DETROIT (AP) — Davontae Sanford was just 14 when he told police he killed four people in a drug den, drawing their bodies like stick figures to show where the victims died — on the floor, a couch, a chair.
Sanford was sentenced to at least 38 years in prison for the 2007 slayings, which police say were planned as a robbery.
But now he insists his confession was a lie. A veteran homicide investigator agrees that the young man’s statements were unreliable. And his attorney is seeking help from an unlikely ally: A hit man convicted in no fewer than eight other murders.
“It’s our hope that he will testify for us,” defense attorney Kim McGinnis said of Vincent Smothers, who has told police he took part in the slayings.
For more than a year, a judge has been hearing testimony on the teen’s request to take back his 2008 guilty plea and seek a new trial. Prosecutors stand behind their case against the teenager, but at least two officers who interrogated Smothers say he took responsibility for the same murders.
“He said we had the wrong person, the wrong guy,” Sgt. Gerald Williams testified in May. Authorities have never publicly declared any firm connection between the two.
McGinnis described Smothers as a “careful, methodical hit man” who would never take a one-eyed teen as an accomplice and then allow him to run home after killing four people, as prosecutors now believe may have occurred.
Sanford’s mother, Taminko Sanford, is urging authorities to “use common sense” in reviewing the evidence against her son, who is blind in his right eye after being struck with an egg when he was 9.
Smothers, she said, “was a hit man, not a baby sitter.”
Smothers admitted being a killer for hire in a string of mostly drug-related slayings. In an April 2008 interview with police, he spoke calmly and remorsefully while being interrogated around the clock by several officers. Eventually the conversation turned to the murders on Runyon Street in which Sanford was already convicted.
“Did you hit somebody in there?” Williams asked.
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“Three guys, and I believe there was a female in the house with them,” Smothers replied. “I’m sure the three guys are dead.”
He said he and an accomplice named “Nemo” stole $2,000 — “I think we split it” — a half-pound of marijuana and a .40-caliber handgun that was used to kill Rose Cobb, a police officer’s wife, three months later.
McGinnis, an appellate lawyer, learned about Smothers’ statements in January 2009, about eight months after her client was sent to prison. She had already failed to get the boy’s guilty plea thrown out based on his recantation, a long shot. But this was completely different because someone else had admitted to being the triggerman.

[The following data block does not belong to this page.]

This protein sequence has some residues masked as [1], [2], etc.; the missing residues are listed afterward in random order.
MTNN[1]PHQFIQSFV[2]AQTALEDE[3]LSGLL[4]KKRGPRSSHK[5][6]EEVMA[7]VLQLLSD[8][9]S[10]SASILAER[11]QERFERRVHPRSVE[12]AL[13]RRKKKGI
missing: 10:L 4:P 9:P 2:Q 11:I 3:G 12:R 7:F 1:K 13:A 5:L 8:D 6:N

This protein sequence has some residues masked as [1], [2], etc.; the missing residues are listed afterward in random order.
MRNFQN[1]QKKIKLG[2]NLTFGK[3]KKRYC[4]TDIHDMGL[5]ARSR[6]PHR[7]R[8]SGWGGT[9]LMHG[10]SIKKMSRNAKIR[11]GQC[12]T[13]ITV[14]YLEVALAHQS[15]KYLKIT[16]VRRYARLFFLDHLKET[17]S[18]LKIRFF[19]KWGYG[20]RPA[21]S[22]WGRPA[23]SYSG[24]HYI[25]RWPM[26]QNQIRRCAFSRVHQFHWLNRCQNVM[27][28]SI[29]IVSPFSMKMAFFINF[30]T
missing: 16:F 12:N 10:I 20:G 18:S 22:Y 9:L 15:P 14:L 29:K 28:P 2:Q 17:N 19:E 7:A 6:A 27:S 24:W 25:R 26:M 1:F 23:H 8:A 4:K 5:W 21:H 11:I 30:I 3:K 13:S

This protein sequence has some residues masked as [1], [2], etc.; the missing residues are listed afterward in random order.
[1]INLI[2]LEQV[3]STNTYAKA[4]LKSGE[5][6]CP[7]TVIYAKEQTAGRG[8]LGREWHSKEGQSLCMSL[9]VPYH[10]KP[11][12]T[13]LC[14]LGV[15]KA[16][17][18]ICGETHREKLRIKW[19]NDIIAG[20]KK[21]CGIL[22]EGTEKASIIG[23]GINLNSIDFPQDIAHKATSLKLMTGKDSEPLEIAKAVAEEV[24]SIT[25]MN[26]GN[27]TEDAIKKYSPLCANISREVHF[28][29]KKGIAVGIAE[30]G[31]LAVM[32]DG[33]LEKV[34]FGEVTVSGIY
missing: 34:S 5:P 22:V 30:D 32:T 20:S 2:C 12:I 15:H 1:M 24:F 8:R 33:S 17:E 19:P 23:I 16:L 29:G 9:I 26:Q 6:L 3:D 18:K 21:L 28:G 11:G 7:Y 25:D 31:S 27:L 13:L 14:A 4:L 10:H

McGinnis figured the Wayne County prosecutor’s office would back down, and Sanford would be freed.
“I was stunned. They said, ‘Too bad, too sad,'” McGinnis recalled. “The prosecutor has tried desperately to find a connection between Davontae and Smothers but there’s no connection.”
Indeed, the prosecutor’s office insists that Sanford’s guilty plea should stick. Assistant prosecutor Joseph Puleo has conceded that Smothers may have had a role, but, he said, that does not clear the boy. He plans to summon more than a dozen witnesses, mostly from law enforcement, when he starts defending the conviction on July 13.
“They’ve got an emotional commitment to the result they’ve already obtained,” said Gary Wilson, a Detroit-area prosecutor until the early 1990s. “I bought into that attitude. It’s endemic in that part of the profession. It’s the culture.”
In September 2007, Sanford was living two streets away from where the homicides happened. On the night of the four shootings, he walked up to police as they canvassed the neighborhood and was taken to a station for a 4 a.m. interview.
He initially denied any role in the killings. But in a second interview hours later, Sanford told a new story about how he and pals conspired to rob one of the victims, a drug dealer known as “Milk Dud.”
“I was shooting the Mini 14 through the front window,” Sanford said, referring to a gun in a two-page statement typed by police and initialed by the boy.
Near the end of the confession, he said the killings were “getting to me, and my mother told me to tell you the truth.”
Sanford gave the nicknames of four other people who accompanied him that night but they were not charged. There’s no mention of Smothers.
Veteran Detroit homicide investigator Ira Todd was not on that case but recently signed an affidavit calling the confession unreliable. He said Sanford’s statements matched what police already knew, particularly the number of victims and the locations of the bodies.
“There are no recordings, transcripts or video that show Mr. Sanford actually revealing any activity that he undertook during the homicides,” said Todd, an officer for 25 years who has taught interrogation techniques.
So why would Sanford, now 17, take the fall?
“It’s an incredibly difficult question,” McGinnis said. “He was getting a lot of attention for giving a lot of information. I think he didn’t understand the consequences of confessing to murdering people.”
The boy’s mother said talking to police made her son feel important.
“Davontae couldn’t even read that confession. He took a special-ed bus to school,” Taminko Sanford said. “He doesn’t write us from prison because he doesn’t know how to write.”
Smothers, meanwhile, faces at least 52 years in prison when he is sentenced in July for the eight other killings. He accepted a plea deal and avoided a mandatory life sentence but at age 29 probably will die behind bars.
It seems like Smothers would not have much more to lose if he helped Sanford.
“I don’t know what he’s going to do,” said the hit man’s lawyer, Gabi Silver. “I can’t answer that.”
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